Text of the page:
It’s not that we don’t believe in these consequences. We know full well that we should be “saving for retirement,” for example. The problem is that we don’t really truly believe that the day will come when we’ll personally feel these consequences because we don’t believe in a Future Me. Who is that crazy old coot to tell me how to spend my money? The Me who exists on this continuum in the time dimension, that Future Me who has white hair and sun spots, is not a real person! I’m much too smart to grow old! Oh, sure, I mean, I’m going to be rich and famous and have a maid and a butler and a chauffeur, but that version of me will be young and fit and sexy. We spend more time planning what we would do if we Won a Million Dollars in the Lottery than we do planning how much we should put aside for retirement and whether we should buy long-term care insurance.
We want accountability to help us keep the commitment to work out because we know that otherwise, we’ll never do it. We won’t do it because we don’t like it and we don’t want to. We won’t do it because we don’t believe in a time when our mobility will be limited. We don’t believe we’ll ever have a harder time climbing stairs or sitting down than we do today.
Is there any other habit that we even want as much as we claim to want the habit of exercise? Not that I’ve noticed. I don’t hear people asking for an accountability partner to help them pay off debt, save money, wear sunscreen, stop driving while distracted, or get more sleep. We don’t actually want to save money - we want to win it. We don’t actually want to get more sleep, at least not if it means going to bed any earlier. We don’t even think that distracted driving is a problem, at least not the way we do it, because we can totally text and drive, unlike that other guy weaving between lanes. The lack of sunscreen we immediately regret when our skin burns, not that that helps us remember the next time.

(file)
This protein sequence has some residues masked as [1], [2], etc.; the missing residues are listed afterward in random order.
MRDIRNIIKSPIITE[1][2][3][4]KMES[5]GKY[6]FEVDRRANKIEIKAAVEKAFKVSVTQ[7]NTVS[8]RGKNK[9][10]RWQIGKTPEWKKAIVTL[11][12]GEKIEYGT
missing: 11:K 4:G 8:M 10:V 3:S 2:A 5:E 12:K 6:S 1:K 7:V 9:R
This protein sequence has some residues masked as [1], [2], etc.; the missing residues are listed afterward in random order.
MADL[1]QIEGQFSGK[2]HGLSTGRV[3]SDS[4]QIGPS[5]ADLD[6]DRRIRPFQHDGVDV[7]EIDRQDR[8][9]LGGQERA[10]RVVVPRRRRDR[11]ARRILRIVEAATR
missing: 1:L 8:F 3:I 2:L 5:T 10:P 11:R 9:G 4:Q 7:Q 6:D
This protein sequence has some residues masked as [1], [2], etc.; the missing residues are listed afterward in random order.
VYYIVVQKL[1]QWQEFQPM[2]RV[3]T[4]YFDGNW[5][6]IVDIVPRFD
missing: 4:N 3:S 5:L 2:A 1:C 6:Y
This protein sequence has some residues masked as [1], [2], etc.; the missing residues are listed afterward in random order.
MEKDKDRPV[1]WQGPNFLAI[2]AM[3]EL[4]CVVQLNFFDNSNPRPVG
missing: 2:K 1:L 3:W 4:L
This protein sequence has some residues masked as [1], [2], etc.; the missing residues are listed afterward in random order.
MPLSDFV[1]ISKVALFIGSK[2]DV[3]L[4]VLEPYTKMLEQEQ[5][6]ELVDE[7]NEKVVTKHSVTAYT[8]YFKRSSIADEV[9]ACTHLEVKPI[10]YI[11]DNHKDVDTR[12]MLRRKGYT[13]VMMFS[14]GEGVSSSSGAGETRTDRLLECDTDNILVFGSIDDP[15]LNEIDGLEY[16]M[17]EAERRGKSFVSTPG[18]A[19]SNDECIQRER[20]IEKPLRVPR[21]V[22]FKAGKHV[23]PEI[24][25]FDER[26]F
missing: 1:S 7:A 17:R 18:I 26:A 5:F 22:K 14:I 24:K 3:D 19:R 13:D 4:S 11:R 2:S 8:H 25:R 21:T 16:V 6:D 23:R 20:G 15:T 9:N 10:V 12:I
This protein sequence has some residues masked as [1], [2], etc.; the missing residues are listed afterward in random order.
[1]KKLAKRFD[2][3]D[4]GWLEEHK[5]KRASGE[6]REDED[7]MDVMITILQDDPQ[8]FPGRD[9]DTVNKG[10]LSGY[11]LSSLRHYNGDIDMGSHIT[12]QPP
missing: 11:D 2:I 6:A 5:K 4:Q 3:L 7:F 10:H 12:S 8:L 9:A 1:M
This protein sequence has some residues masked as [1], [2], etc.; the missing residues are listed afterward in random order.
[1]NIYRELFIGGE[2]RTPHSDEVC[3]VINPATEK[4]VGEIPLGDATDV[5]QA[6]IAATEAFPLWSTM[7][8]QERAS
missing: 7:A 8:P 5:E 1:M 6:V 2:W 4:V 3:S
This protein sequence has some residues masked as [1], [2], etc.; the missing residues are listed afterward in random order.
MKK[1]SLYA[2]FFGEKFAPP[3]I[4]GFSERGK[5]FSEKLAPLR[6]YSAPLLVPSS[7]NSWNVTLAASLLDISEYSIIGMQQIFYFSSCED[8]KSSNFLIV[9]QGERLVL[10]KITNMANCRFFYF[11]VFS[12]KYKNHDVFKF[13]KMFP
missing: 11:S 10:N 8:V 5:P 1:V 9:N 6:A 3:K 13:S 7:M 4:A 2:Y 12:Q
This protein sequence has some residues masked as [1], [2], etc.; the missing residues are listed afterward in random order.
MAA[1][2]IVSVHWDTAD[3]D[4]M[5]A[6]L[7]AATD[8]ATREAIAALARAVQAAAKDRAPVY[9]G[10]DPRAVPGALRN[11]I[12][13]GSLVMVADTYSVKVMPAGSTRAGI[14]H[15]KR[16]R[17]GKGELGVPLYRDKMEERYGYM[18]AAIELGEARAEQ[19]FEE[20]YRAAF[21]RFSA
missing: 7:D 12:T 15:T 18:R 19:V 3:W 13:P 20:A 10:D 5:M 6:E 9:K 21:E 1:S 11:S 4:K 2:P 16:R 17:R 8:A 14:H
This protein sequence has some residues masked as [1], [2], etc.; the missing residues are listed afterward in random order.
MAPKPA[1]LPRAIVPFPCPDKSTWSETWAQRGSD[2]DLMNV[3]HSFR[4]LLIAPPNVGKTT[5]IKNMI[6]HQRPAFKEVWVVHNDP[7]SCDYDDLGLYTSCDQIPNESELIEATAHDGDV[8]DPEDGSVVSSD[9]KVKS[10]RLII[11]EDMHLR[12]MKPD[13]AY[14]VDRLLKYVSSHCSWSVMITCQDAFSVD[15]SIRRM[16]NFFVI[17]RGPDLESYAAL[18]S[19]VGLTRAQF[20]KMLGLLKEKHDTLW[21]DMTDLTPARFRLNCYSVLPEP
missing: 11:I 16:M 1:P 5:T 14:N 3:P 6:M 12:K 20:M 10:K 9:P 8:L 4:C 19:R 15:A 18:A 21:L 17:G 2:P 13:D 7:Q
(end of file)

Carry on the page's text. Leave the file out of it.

We think we want accountability because we think we can delegate a sense of responsibility. If we haven’t developed new habits, if we haven’t reached our goals, it’s because other people are too inconsiderate to nag us into living our values. Other people have let us down! How could it be our fault, if we can’t find any examples of people so inspiring that we Finally Feel Motivated?
The only way we can change is if we change our minds. If I want something different in my life, then it’s up to me to change my behavior. If I want to change my behavior in the short term or the long term, I have to tell myself a different story. I have to talk myself into it. I have to convince myself that the consequences are real. When I believe in the consequences, I don’t need accountability, because nothing can stop me. I’ll keep my commitments to myself and others because I understand what will happen if I don’t.
How much water should a person drink every day? According to my picky eater friends, the answer is zero, because water tastes bad. Everyone knows that if I don’t like the flavor of something, then it’s unhealthy and I shouldn’t put it in my mouth. The standard answer to the question of how much water to drink is: eight 8-ounce glasses, or 64 fluid ounces per day. Then the standard rebuttal to that is that we don’t actually have to drink that much, because we consume fluids in our food. I’m going to say that all of these answers are wrong.
It’s not nearly enough.
How much we need to drink depends on our size, our base exertion level, the humidity, the altitude, whether we’re traveling via airplane, what we eat, and what workout we may be doing. There are probably other factors, but these are the most noticeable.
I got an app to track my water consumption, because I was having a problem with getting cotton mouth right before bed. This intense thirst would make it impossible not to power-slam a big glass of water, which would then make it impossible for me to sleep through the night. It became my goal to pace myself, hydrating more in the morning so I could stop drinking water after 8 PM. Everything I do for my body is based around whether it improves my quality and quantity of sleep, because I have a very tiresome parasomnia disorder.